The islands are volcanic in origin and the volcanoes on Tenerife, La Palma, and Lanzarote are still active. The most recent eruption was on La Palma in 1971. The landscape is mountainous with the highest point being Pico de Teide (12,198 feet /3,718 metres) on Tenerife.
The climate on the islands varies with the most rainfall in the mountains carried on northerly winds. There is eight to fifteen times more rain on Tenerife, Hierro, Gomera, and La Palma each year as that which falls on Fuerteventura and Lanzarote. The eastern islands are often affected by hot Sirocco winds from the Sahara. The average temperature is certainly mild and apart from in the mountains frost is virtually unknown.
Wine growing in the Canary Islands has a rich past, largely due to the fondness in Britain for Malvasian wine. This was a full-bodied and sweet wine that steered a middle course between a Madeira and a Spanish Oloroso sherry. It is very difficult to find a good Malvasia any more because of the extensive development in the direction of table wines during the 1980s and away from rancio, generoso, and such-like wines. This is partly due to the explosive development of tourism on the islands. The old vineyards were replanted with suitable native varieties to meet the demand for wine from tourists. The varieties chosen were Negramoll or Listan Negro.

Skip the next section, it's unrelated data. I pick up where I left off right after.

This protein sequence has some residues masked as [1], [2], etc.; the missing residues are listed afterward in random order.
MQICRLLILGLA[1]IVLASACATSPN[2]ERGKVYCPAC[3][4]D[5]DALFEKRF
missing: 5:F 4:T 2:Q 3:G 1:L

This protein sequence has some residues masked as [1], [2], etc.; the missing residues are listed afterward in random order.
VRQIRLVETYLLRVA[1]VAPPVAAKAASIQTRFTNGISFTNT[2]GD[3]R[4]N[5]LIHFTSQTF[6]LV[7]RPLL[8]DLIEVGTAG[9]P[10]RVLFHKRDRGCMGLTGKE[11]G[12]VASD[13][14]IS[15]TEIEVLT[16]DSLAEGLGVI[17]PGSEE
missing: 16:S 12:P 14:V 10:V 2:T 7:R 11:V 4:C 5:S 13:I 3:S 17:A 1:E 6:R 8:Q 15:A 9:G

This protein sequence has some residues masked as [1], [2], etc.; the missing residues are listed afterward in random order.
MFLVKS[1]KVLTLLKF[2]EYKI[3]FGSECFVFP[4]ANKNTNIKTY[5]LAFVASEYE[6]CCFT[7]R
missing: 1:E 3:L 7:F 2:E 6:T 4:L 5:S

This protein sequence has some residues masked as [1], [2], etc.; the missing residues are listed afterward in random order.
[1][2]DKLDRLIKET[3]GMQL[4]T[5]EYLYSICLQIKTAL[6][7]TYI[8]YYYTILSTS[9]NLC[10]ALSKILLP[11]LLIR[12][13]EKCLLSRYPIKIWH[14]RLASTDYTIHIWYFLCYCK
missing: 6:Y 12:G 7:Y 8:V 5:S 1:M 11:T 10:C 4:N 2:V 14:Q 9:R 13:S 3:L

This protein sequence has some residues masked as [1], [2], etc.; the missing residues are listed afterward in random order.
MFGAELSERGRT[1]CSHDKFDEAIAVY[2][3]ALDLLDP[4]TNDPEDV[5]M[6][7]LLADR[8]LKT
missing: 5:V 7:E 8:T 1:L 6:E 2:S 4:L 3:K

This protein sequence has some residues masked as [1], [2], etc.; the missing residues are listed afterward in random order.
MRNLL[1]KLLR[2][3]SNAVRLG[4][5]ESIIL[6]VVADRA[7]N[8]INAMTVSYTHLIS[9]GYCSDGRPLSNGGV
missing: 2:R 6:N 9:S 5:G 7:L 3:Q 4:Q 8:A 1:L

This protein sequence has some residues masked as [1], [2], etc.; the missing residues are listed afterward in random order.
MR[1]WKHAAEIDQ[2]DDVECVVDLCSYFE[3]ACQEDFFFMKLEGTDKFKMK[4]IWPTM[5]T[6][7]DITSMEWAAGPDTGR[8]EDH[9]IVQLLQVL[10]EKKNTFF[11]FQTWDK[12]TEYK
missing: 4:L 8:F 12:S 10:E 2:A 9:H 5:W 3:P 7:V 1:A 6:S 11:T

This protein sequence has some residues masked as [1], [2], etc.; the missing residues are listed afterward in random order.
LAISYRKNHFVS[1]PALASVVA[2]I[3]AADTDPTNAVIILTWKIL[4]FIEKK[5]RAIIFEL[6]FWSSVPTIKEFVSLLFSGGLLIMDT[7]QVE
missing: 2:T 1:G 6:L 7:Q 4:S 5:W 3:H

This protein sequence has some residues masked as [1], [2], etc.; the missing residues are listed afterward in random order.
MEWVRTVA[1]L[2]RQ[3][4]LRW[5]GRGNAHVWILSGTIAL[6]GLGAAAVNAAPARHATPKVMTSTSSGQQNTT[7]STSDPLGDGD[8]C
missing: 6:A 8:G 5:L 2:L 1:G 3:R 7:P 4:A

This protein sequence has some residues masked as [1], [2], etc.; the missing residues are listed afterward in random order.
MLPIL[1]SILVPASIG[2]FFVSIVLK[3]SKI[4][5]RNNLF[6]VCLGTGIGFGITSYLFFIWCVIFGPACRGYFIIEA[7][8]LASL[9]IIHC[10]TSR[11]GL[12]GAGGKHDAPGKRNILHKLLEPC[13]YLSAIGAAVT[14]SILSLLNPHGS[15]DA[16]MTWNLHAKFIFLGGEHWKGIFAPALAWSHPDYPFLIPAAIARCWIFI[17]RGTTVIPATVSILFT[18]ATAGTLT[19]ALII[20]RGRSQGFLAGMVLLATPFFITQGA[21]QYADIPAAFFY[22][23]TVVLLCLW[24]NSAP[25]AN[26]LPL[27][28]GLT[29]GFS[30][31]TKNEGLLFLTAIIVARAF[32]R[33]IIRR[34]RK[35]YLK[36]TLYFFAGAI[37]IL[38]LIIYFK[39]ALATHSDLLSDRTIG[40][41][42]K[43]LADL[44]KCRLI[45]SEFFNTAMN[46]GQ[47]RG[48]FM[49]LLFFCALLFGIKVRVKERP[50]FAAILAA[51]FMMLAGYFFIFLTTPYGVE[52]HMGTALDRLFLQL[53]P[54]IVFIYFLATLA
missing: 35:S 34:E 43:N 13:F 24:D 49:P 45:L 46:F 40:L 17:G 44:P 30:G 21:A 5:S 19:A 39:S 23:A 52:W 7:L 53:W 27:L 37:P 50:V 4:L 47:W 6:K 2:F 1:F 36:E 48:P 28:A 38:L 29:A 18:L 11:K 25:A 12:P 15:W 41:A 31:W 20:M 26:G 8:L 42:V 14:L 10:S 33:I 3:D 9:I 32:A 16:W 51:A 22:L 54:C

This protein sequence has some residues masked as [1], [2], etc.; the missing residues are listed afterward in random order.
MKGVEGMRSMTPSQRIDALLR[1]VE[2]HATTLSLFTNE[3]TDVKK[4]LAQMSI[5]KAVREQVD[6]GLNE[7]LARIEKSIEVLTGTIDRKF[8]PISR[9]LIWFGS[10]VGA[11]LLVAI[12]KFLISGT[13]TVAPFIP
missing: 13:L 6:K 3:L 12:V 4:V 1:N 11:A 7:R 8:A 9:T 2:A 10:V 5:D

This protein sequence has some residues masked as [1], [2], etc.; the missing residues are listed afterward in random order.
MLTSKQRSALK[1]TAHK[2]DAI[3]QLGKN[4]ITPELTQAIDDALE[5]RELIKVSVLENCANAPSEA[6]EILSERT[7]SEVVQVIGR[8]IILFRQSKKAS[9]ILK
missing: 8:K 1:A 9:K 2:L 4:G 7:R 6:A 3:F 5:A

The wine-making equipment was fully renewed and a good trade was created for local Spanish wines. The first Spanish area to achieve DO status was Tacoronte-Acentejo quickly followed by La Palma, El Hierro, Valle de la Orotava, Ycoden-Daute-Isora, Valle de Guimar, Abona, and Lanzarote).
The Canarian wines are mainly sold to local restaurants and shops, with the remainder going to the duty-free shops. Consequently few Canarian Spanish wines will ever be encountered outside the islands.
Because of this exceptional position the growers and cooperative bodegas can demand relatively high prices (in Spanish terms) for their wines. The DO territories from north-west to east are as follows.